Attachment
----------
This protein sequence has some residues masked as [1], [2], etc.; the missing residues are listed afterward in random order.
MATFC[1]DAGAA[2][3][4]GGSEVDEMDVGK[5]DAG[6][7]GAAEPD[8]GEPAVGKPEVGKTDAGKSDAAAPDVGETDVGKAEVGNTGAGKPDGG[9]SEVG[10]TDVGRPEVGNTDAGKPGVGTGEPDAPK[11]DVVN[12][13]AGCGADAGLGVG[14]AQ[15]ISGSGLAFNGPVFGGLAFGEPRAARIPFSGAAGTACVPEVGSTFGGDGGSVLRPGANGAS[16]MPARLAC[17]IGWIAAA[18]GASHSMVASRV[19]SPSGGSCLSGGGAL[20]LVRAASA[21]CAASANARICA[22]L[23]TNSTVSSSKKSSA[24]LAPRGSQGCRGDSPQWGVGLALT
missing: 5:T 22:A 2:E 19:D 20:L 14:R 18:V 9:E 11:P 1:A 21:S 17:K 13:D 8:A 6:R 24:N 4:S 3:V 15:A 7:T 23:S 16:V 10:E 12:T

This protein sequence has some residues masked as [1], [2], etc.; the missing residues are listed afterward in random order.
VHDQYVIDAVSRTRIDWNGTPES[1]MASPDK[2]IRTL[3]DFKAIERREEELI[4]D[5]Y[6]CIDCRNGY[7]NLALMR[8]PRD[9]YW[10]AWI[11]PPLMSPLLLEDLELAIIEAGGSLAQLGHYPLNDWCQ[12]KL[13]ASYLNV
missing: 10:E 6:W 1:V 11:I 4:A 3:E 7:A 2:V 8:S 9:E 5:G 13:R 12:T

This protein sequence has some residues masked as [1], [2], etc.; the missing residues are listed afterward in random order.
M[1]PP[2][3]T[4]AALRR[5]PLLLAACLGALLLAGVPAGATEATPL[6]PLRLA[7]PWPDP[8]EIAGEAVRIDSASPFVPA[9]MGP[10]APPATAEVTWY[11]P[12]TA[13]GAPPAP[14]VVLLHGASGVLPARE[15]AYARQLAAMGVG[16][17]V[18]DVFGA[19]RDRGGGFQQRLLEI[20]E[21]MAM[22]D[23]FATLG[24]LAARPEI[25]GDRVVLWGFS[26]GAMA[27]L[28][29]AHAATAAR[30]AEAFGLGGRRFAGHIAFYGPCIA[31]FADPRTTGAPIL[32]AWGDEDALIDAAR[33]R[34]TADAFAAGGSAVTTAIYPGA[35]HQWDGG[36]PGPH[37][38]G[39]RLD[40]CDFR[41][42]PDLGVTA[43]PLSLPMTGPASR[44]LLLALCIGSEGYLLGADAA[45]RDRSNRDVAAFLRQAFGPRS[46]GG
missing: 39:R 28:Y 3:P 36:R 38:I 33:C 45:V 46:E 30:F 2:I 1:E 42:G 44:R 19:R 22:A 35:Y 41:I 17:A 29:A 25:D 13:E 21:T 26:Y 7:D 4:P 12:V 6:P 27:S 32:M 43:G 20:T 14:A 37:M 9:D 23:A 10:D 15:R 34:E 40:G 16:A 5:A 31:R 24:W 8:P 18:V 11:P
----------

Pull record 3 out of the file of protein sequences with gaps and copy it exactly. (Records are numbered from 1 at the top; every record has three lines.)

This protein sequence has some residues masked as [1], [2], etc.; the missing residues are listed afterward in random order.
M[1]PP[2][3]T[4]AALRR[5]PLLLAACLGALLLAGVPAGATEATPL[6]PLRLA[7]PWPDP[8]EIAGEAVRIDSASPFVPA[9]MGP[10]APPATAEVTWY[11]P[12]TA[13]GAPPAP[14]VVLLHGASGVLPARE[15]AYARQLAAMGVG[16][17]V[18]DVFGA[19]RDRGGGFQQRLLEI[20]E[21]MAM[22]D[23]FATLG[24]LAARPEI[25]GDRVVLWGFS[26]GAMA[27]L[28][29]AHAATAAR[30]AEAFGLGGRRFAGHIAFYGPCIA[31]FADPRTTGAPIL[32]AWGDEDALIDAAR[33]R[34]TADAFAAGGSAVTTAIYPGA[35]HQWDGG[36]PGPH[37][38]G[39]RLD[40]CDFR[41][42]PDLGVTA[43]PLSLPMTGPASR[44]LLLALCIGSEGYLLGADAA[45]RDRSNRDVAAFLRQAFGPRS[46]GG
missing: 39:R 28:Y 3:P 36:R 38:I 33:C 45:V 46:E 30:F 2:I 1:E 42:G 44:R 19:R 22:A 35:Y 41:I 17:A 29:A 25:D 13:E 21:T 26:Y 7:D 4:P 12:V 6:P 27:S 32:M 43:G 20:T 14:A 37:M 9:D 23:A 10:D 15:R 34:E 40:G 16:A 5:A 31:R 24:W 8:P 18:V 11:P